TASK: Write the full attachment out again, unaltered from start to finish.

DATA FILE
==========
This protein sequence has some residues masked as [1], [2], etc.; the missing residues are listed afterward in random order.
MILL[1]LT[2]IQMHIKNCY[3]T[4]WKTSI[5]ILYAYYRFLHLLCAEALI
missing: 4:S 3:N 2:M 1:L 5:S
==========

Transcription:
This protein sequence has some residues masked as [1], [2], etc.; the missing residues are listed afterward in random order.
MILL[1]LT[2]IQMHIKNCY[3]T[4]WKTSI[5]ILYAYYRFLHLLCAEALI
missing: 4:S 3:N 2:M 1:L 5:S